Jun 20, 2014 - By Kelli Ameling, Staff WriterSome residents in Lander had a little excitement June 13 when a moose was spotted in the downtown area.
Large carnivore conflict coordinator Brian Debolt, of the Wyoming Game and Fish Department, said the young moose was spotted early in the morning by North Park.
The department kept tabs on the moose to see if it would go back into the mountains, but after a couple of hours, they decided to step in before the moose or someone got hurt when it was in the 800 block of Lincoln Street.
"People started following her and even had her out on Main (Street) at one point," Debolt said, noting it wasn't safe.
Because of this, the Wyoming Game and Fish Department decided to dart the moose to get her into a safe area.
Officials darted her while she was in the yard of a residence on Lincoln Street. From there, members of the department got her on a blanket and safely carried her into a horse trailer.
The department then gave the moose a reversal shot and waited to make sure she would wake up safely before taking her back up into the mountains.
The time from when she was darted to the time she woke up and stood in the trailer was about 20 minutes.
"We want to make sure she is awake and safe," Debolt said before the department left the scene. "Once she is standing, they usually ride pretty well in the trailer."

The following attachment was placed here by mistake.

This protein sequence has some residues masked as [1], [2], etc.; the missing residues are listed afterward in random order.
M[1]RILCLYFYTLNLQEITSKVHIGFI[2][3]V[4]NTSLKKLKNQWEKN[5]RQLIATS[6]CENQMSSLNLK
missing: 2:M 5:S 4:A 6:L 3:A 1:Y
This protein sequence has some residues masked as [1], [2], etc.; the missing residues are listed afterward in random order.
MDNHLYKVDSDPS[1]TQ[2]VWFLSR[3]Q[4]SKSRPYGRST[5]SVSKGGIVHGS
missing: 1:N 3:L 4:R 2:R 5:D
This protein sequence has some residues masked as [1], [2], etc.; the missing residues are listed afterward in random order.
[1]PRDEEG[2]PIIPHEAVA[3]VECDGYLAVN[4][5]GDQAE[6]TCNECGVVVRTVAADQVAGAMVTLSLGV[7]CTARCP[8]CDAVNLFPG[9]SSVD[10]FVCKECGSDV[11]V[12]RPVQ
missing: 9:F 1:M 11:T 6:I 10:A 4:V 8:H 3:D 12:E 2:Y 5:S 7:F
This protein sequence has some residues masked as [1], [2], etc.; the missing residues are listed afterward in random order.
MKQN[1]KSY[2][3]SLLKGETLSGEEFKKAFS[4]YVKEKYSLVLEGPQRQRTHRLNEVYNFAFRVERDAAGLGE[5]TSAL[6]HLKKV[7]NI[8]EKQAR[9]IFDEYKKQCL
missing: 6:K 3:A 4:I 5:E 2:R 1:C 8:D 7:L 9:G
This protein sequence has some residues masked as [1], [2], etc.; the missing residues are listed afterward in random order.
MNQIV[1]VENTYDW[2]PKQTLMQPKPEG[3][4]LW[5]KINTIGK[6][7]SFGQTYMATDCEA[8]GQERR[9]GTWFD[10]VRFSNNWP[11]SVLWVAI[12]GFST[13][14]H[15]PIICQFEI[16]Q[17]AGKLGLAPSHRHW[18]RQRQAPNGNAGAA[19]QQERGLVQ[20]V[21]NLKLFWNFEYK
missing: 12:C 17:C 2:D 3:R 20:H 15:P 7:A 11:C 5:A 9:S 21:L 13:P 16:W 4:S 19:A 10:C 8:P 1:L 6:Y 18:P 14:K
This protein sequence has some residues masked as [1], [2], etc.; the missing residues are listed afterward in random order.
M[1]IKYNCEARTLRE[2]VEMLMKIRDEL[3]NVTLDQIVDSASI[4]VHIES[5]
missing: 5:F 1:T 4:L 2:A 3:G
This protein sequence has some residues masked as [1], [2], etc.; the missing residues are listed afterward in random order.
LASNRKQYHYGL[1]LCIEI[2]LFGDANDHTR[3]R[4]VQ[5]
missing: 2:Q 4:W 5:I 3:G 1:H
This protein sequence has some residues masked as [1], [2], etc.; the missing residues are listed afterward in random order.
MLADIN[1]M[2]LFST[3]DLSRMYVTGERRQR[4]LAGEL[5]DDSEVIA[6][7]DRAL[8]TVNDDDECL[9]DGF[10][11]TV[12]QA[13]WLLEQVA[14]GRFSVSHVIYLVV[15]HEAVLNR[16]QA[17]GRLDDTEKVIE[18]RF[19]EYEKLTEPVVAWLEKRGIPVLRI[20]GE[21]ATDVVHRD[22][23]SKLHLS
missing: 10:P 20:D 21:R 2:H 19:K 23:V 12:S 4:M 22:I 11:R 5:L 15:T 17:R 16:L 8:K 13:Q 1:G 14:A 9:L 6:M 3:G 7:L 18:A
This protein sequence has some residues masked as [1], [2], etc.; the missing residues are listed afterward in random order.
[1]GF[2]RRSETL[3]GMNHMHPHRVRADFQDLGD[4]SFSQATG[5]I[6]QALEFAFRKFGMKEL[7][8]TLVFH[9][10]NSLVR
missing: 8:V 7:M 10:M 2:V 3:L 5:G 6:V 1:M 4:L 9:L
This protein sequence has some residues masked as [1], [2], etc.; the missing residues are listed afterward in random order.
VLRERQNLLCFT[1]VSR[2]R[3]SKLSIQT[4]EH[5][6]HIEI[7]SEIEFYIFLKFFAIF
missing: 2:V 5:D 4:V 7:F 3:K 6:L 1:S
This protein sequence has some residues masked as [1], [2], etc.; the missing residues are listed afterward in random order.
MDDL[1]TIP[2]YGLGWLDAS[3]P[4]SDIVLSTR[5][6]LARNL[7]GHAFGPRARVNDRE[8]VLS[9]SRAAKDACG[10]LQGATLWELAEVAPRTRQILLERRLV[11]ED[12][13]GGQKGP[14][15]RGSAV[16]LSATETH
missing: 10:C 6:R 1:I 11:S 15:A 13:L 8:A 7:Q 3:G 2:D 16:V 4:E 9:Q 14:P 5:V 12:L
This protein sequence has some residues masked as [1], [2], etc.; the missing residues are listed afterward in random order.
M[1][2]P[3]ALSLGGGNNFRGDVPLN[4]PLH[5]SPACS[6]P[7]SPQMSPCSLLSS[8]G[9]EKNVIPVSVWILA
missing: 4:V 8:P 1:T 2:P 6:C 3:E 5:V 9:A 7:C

Being in the downtown area is especially dangerous for moose because of the danger posed by fences, cars and dogs. Debolt said moose can be aggressive toward people if they feel cornered.
Although this moose did not get aggressive, he did say she started to get scared just before she was darted.
He described the moose as a young yearling, born about this time last year. He guessed the young moose came into the downtown area for its green grass and lack of "bigger critters."
Having a moose in downtown Lander is not unusual. Debolt said this scene tends to happen about once a year.
"About this same time last year, there was a moose behind the museum," Debolt said.
If someone sees a moose or other animals that are not typically suppose to be in the downtown area, they are encouraged to call the Wyoming Game and Fish Department immediately.
"The sooner we can get there, the better it is for everyone and the animal," Debolt said.
The moose is in "good condition" after it was relocated to South Pass on June 13.
"She was in very good condition and likely was just weaned from her mother," the department reported.
Stan Harter, the south Lander wildlife biologist for the Wyoming Game and Fish Department, said the moose was taken to an area near South Pass considered to be excellent moose habitat with aspen and willow next to a prominent stream.
"We felt it was in the moose's best interest to relocate her out of Lander and into a more suitable environment with less risk form traffic and other hazards," Harter said in a release.
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